2017-12-08 / On Second Thought

Your Voice, Your Paper

For 23 years I have had the privilege to work in this state. I’m raising my children in South Carolina and will never leave.

Four years ago, I jumped at the chance to run my own radio station and become a small business owner. I look at this as my foray into the American dream. I am my own boss, derived from very hard work and persistence. I have proudly paid many dues to get to this point and plan on working hard to expand my business and grow it for many years to come. I am now in a position where I can see my future, as well as what I may be able to leave to my children.

I often think about what will happen to my business should anything happen to me. As our elected leaders work in D.C. to compromise on a new tax reform bill, one particular item that impacts all small businesses, and has troubled me for years, is that of the estate tax.

Let me make something clear; right is right and wrong is wrong. I do not have a horse in this race. I don’t have the assets that meet the criteria for the estate tax. That’s why I say this without having a penny to gain. One day? Perhaps. Not today or anytime soon.

National media these days widely perpetrates misconceptions about the tax and further a dangerous and economically unsound idea that my success should be penalized.

Here’s what actually is happening. The estate tax will penalize American families through double taxation.

As a willing and yearly tax paying business owner, I don’t believe it is right to ask my children to pay more, simply when I am gone. In addition, due to the nature of my business being one with many hard and expensive assets (radio and studio equipment), this tax will come at an extreme penalty to my heirs and their ability to maintain ownership over our business. This is because the IRS takes the overall value of everything your business possesses and is valued at upon your death and then taxes roughly 40 percent from that number.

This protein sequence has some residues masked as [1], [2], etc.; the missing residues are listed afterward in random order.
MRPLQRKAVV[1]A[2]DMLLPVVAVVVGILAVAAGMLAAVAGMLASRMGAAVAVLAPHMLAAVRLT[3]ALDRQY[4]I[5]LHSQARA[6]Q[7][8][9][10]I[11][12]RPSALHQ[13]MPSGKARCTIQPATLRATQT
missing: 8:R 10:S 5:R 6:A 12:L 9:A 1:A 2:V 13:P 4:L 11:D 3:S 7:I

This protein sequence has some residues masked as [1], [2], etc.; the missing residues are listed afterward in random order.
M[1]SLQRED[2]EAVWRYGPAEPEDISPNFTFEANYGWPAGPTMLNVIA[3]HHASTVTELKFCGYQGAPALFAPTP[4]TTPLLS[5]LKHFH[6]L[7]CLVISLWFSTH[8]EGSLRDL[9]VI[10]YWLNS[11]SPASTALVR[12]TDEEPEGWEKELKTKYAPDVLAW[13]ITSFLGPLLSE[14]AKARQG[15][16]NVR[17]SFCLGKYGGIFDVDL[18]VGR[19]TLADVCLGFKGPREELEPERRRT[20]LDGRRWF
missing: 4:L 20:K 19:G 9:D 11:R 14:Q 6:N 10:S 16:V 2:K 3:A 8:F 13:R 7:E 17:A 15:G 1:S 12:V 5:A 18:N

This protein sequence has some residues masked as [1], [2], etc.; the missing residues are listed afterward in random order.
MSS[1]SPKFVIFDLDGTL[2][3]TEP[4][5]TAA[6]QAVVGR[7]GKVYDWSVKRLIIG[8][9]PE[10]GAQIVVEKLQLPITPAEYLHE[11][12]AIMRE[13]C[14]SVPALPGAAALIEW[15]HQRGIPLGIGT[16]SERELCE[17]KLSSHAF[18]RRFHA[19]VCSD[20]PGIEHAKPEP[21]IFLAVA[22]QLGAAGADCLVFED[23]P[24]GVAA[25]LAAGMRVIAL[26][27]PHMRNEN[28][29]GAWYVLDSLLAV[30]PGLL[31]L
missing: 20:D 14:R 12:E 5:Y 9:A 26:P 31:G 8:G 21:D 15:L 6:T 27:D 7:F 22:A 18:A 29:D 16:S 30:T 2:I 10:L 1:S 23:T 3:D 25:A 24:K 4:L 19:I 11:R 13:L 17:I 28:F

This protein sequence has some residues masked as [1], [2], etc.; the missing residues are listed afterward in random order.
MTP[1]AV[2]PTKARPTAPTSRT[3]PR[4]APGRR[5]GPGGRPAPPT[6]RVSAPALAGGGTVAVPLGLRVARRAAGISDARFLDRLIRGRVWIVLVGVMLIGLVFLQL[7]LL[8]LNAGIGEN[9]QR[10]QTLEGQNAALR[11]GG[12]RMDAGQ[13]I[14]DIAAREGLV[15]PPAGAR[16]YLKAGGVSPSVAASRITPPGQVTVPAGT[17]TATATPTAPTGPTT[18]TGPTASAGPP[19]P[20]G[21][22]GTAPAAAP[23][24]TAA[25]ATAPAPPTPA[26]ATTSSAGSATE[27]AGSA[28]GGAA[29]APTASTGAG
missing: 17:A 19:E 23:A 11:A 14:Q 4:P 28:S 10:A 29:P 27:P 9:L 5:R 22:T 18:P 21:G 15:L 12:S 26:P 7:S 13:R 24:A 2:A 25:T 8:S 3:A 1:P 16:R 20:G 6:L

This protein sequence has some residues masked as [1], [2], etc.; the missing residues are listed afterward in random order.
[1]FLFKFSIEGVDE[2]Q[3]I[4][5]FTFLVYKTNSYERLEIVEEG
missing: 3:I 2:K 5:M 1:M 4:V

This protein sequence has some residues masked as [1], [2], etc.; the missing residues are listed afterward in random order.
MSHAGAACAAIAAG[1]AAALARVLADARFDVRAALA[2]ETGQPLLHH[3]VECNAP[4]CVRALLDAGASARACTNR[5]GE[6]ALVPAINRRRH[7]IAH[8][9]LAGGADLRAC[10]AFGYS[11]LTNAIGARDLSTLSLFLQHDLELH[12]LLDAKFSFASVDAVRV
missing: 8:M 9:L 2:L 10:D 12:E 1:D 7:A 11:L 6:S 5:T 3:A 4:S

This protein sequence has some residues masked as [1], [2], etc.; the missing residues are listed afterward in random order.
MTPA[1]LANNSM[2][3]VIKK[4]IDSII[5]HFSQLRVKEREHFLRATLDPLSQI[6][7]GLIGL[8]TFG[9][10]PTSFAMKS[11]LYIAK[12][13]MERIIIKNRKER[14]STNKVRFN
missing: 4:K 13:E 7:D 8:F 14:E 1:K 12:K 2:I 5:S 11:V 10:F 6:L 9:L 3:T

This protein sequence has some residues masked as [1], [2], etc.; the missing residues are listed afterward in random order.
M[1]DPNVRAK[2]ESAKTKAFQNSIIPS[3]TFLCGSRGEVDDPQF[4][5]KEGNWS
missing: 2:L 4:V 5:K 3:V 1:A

I am just one of many in South Carolina that could be impacted by this, and I am incredibly fearful of this reality.

Like myself, there are 5.75 million privately held employer firms in the country. A huge number spend money every year simply to mitigate the effects of the estate tax. This takes money away from my ability to grow my businesses and create more jobs.

The Joint Economic Committee found the estate tax has destroyed roughly $1.1 trillion in capital stock in the economy. Lost capital means fewer jobs and lower wages. As a national perspective, ending the estate tax would add $119 billion to GDP and boost workers’ income by $79 billion.

In addition, proponents of this tax try and point out how few are impacted. However, according to 2016 IRS data, nearly 700 family farms and more than 2,200 family owned business paid the estate tax in. Since 1995, over 103,000 closely held businesses and roughly 36,000 farms have been forced to pay the estate tax simply because someone has died.

Our South Carolina Senator Tim Scott has voiced his opposition to this tax, and I deeply appreciate his support. He has been a positive leader for change. I hope the Senate chooses to put a full estate tax repeal into their reform bill, where it currently is not included.

According to the Tax Foundation, the repeal of the estate tax will create nearly 160,000 jobs by allowing more capital to be invested in each business. Small businesses as a whole have been responsible for 60 to 80 percent of all net new jobs in the last decade.

It is my hope we can finally see the end of this tax. That we can reward effort and lifetime commitments, by removing a penalty from being successful. We should encourage job growth and new business, and we should protect those businesses as they continue to provide jobs through generations.

Keven Cohen is a 26- year veteran of talk radio and the owner of The Point 100.7 FM in Columbia, SC. Email him at kev@makethepointradio.com

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